result -= term;                                   // A0 - B1 A1 - B3 A3 - B5 A5
printf("The result is: %g\n", result);

If you run this program it will print

The result is: -0.0333333

which is indeed –1/30 also known as B7. This is, in essence, what the Note G program does. It calculates B7 using this sequence of steps. However, if you were to look at Note G now what you’d see would still look a bit foreign. That’s because C let’s us do things that the analytical engine doesn’t. For instance, C lets us write complex expressions where the analytical engine only does one operation at a time. In C we also don’t need to worry about recurring expressions like n * 2 because the compiler will make sure it only gets calculated once. The analytical engine obviously had no compiler so the programmer has to do that kind of optimizations by hand.

To take all this into account I’ll rewind and go over the program again but this time I’ll include all the extra work. In the code comments I’ll give how the variables in my program maps to variables in Note G.

First off we have the values we’re given as input:

one = 1.0;                                        // V1
two = 2.0;                                        // V2
n = 4.0;                                          // V3
B1 = 0.166667;                                    // V21
B3 = -0.0333333;                                  // V22
B5 = 0.0238095;                                   // V23

Note G doesn’t use constant values, only variables. So to use the values 1 and 2 it needs two variables that are pre-initialized with those values. Also, we’ll assume that all variables are pre-declared and start out with the value 0, we won’t bother declaring then anymore.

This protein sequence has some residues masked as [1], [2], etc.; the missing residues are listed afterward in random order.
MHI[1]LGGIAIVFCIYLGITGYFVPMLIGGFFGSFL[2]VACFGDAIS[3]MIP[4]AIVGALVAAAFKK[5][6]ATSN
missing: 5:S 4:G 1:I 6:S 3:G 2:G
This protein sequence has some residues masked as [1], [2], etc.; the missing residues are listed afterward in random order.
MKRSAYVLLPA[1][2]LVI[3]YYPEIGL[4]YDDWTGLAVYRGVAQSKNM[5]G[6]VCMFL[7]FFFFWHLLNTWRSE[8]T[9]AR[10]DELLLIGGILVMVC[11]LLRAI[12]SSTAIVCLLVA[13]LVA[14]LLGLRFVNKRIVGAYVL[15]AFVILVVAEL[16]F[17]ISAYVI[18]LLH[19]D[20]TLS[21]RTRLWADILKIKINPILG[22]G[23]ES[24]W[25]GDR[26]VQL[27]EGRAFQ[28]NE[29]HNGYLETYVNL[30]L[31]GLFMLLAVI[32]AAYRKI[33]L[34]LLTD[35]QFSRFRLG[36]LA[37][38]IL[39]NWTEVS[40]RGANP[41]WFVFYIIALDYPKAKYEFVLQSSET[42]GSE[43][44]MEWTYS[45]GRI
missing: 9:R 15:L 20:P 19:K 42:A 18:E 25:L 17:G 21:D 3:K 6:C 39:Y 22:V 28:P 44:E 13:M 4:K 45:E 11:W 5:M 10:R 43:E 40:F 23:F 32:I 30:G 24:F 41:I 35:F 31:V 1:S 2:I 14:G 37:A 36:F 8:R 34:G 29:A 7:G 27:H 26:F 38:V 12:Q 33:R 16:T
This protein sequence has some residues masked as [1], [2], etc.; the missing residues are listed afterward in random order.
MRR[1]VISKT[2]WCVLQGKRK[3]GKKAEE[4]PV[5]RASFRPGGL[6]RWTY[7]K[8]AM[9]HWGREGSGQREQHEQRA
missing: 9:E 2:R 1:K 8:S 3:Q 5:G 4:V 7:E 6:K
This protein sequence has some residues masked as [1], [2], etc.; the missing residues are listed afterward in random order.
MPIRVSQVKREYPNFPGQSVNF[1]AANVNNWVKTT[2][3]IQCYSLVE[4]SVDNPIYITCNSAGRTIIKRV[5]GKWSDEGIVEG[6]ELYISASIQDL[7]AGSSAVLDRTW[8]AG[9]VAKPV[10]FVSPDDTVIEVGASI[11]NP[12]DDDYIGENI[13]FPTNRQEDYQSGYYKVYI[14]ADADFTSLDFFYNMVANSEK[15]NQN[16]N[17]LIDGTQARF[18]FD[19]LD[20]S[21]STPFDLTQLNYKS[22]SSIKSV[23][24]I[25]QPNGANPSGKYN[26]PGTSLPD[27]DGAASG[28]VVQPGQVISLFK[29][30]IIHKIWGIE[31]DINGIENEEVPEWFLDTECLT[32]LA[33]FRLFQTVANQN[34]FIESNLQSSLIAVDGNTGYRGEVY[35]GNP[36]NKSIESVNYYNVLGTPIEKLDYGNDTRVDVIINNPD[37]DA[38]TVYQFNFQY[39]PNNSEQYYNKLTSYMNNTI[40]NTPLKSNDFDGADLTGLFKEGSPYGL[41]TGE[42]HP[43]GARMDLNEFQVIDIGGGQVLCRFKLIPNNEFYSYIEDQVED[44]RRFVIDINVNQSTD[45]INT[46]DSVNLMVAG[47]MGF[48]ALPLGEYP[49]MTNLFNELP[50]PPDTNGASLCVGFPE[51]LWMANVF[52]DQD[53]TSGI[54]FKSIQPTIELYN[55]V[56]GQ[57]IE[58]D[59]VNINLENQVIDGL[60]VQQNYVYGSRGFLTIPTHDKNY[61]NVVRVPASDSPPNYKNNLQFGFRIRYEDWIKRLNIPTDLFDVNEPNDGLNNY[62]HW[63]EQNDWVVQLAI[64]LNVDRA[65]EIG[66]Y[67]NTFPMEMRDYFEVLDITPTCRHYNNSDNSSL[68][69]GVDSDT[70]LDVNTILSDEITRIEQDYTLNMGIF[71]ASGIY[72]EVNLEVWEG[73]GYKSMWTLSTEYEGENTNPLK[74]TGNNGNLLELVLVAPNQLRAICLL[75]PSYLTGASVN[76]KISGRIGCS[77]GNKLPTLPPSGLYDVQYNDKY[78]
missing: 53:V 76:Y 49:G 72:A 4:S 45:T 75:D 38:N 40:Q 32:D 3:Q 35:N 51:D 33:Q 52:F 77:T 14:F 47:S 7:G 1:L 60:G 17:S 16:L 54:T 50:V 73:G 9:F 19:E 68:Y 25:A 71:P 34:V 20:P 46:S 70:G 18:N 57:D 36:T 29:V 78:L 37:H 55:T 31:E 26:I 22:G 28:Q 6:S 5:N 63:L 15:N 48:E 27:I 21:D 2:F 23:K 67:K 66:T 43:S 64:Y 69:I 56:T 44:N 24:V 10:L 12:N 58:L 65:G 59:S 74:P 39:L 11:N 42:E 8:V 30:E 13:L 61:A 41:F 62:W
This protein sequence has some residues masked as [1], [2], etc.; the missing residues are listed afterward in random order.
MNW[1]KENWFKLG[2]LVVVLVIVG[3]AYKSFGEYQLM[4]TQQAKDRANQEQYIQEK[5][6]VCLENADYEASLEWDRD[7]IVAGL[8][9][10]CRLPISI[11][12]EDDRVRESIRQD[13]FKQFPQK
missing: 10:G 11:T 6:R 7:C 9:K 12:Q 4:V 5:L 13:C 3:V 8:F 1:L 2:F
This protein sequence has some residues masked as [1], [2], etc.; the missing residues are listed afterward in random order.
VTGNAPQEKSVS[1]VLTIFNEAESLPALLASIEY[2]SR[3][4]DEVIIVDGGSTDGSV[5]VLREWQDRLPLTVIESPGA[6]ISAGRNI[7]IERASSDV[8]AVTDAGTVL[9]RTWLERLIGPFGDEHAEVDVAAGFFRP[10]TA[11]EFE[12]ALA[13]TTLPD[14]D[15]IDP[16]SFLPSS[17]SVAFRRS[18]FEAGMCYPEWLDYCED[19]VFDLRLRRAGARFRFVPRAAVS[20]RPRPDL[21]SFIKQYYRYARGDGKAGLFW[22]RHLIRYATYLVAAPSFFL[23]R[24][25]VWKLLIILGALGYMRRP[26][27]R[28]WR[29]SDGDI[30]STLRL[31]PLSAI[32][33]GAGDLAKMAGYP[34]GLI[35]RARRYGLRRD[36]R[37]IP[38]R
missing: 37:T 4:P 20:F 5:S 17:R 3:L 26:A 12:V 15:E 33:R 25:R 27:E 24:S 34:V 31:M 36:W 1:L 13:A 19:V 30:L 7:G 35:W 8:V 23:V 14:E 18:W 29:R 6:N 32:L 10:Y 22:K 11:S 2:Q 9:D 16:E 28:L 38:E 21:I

The first step is to calculate A^4_0. The C version was:

double A = 0.5 * (2 * n - 1) / (2 * n + 1);       // A0
double result = A;

and here is the same thing in analytical-engine-style C:

two_n_minus_one = two_n_plus_one = numerator = two * n;  // V4 V5 V6
two_n_minus_one -= one;                           // V4
two_n_plus_one += one;                            // V5
A = two_n_minus_one / two_n_plus_one;             // V11
A /= two;
result += A;                                      // V13
current_n = n - one;                              // V10

If you compare the two versions it should be clear that they do the same thing except that in the latter you get all the excruciating details of the temporary variables. But it’s still pretty straightforward. Notice in the next to last step how we add A to result before result has ever been assigned – we’re using the fact that variables that haven’t been used yet can be assumed to be 0.

The next part of the C program calculates A^4_1B_1:

A = 2 * n / 2;